Another common fraud is related to fake job listings, where the victim is asked to pay some money to cover the cost of paperwork or pre-onboarding formation.
Common sense is our best defense against this type of cybercrime, as with fishing scams, if an offer is too good to be true, it usually isn’t true.
Distrust unsolicited communications from strangers offering very attractive deals and never paying in advance for any of these.
Intellectual property infringements include the sale of counterfeit or replica goods, content piracy, patent infringement, and more. In the following article, you can find a full list of every intellectual property infringement type.
As a summary we will briefly explain them in this post:
There are two main ways to protect your intellectual property online.
You can have in-house detection and lawyer teams to search the internet and enforce against infringers. This is a method that requires a lot of time and effort, more suited for small companies that do not have a big problem.
There’s also software, such as our Brand Protection software and Anti Piracy software that allows you to cost-effectively scale these efforts if your problem is more than your in-house team can handle.
To help you decide what the best approach to these cybercrimes is for your company we recently wrote a blog on how to choose the right brand protection solution for your business.
Identity theft is closely related to the phishing scams that were discussed earlier. As another computer as a tool for cybercrimes, they existed much earlier than the Internet did, but it has certainly improved their reach and ease of execution.
Identity theft exists in two main forms, depending on the information stolen. These forms are impersonation as the lesser evil if only personal information or accounts without payment methods saved were stolen. However, it can be much worse if credit card information or accounts containing it was stolen since the cybercriminal can make purchases charged to your account.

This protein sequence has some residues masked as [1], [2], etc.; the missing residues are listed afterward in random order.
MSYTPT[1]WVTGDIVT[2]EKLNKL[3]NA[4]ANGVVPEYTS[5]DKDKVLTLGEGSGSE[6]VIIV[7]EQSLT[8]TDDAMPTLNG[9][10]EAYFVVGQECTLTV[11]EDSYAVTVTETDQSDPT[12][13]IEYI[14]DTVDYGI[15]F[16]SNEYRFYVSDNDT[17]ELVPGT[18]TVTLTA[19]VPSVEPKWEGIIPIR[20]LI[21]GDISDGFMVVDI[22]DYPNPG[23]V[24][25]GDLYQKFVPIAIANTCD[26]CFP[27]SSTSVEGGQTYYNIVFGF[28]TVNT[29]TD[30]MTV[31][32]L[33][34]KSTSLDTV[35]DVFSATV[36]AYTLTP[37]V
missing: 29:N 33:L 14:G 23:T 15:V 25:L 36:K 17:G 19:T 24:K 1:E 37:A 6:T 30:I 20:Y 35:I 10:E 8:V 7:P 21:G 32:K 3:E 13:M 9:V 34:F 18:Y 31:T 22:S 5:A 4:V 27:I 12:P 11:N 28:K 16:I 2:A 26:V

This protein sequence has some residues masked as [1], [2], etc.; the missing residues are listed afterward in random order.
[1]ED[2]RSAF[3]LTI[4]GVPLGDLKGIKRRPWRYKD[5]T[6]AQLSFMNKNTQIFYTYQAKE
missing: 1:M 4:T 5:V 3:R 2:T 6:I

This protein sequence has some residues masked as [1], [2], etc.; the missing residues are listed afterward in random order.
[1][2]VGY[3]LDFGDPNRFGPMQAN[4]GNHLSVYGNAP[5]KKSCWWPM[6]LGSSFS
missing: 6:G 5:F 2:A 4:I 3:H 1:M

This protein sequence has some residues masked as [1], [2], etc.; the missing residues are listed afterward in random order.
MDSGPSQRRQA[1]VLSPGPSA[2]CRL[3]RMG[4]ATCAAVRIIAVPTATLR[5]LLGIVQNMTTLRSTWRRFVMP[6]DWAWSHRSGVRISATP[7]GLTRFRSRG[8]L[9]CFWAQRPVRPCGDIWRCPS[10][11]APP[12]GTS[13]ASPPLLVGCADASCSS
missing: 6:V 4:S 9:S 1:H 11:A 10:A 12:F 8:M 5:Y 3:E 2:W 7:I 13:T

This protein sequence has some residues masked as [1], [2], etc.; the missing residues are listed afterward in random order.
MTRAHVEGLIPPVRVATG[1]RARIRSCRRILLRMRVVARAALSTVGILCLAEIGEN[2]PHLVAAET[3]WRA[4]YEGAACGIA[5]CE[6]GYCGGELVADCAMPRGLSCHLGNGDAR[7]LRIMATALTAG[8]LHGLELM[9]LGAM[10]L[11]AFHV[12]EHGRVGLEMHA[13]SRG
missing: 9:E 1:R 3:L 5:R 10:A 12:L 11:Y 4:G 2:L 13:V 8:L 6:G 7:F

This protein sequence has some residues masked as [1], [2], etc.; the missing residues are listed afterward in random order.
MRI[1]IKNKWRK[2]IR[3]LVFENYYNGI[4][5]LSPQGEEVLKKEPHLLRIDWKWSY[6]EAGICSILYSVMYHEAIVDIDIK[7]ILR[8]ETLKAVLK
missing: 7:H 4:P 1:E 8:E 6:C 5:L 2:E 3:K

This also applies to companies, but on top of it, you should be aware that former employees might be disgruntled and retain access to your accounts.
The easiest and least expensive method of protecting your identity online is to share as little information about yourself as possible.
You should also keep an eye on your online account activity, and proactively report any suspicious activity as soon as it happens.
Harassment is sadly very widespread in today’s world, even more so when people feel protected by the anonymity that the internet grants us. One of the fastest-growing and most known online harassment in the last years has been revenge porn.
Online harassment and cyberbullying are usually contained within social media in the form of posts, comments, or direct messages; but they could also be sent through email. These messages’ main form is mostly defamatory or threatening either against one individual or group.
Cyberstalking is another type of harassment that focuses on a single person, which the criminal monitors closely. It is likely that employers, colleagues, and familiars of the victim also get contacted both to slander the victim and to try and extract more personal information to deepen the stalking activity.
The cyberstalkers will usually resort to doxxing if they want to push the victim harder, which implies releasing the victims’ personal information for malicious intent, usually in toxic online communities where they hope to find others willing to join the stalking.
These cybercrimes are extremely damaging to the victim’s mental health, and there have been multiple reports of victims that developed mental illnesses and even ended up committing suicide.
It is pretty simple to protect against, these cases should be reported to the social media platform if the harassment or stalking is taking place there and to the competent authorities.
The problem usually is that the victim might be scared to report these cybercrimes in case the criminal steps up their efforts and the harassment becomes worse, especially in the case of the victim knowing the attacker. That’s why it’s so important that the victim’s environment identifies and reacts to this problem.
It is very important that we, both in our personal lives and in our professional ones are mindful of these and other cybercrimes and keep an eye open, especially in a time of crisis when wrongdoers proliferate.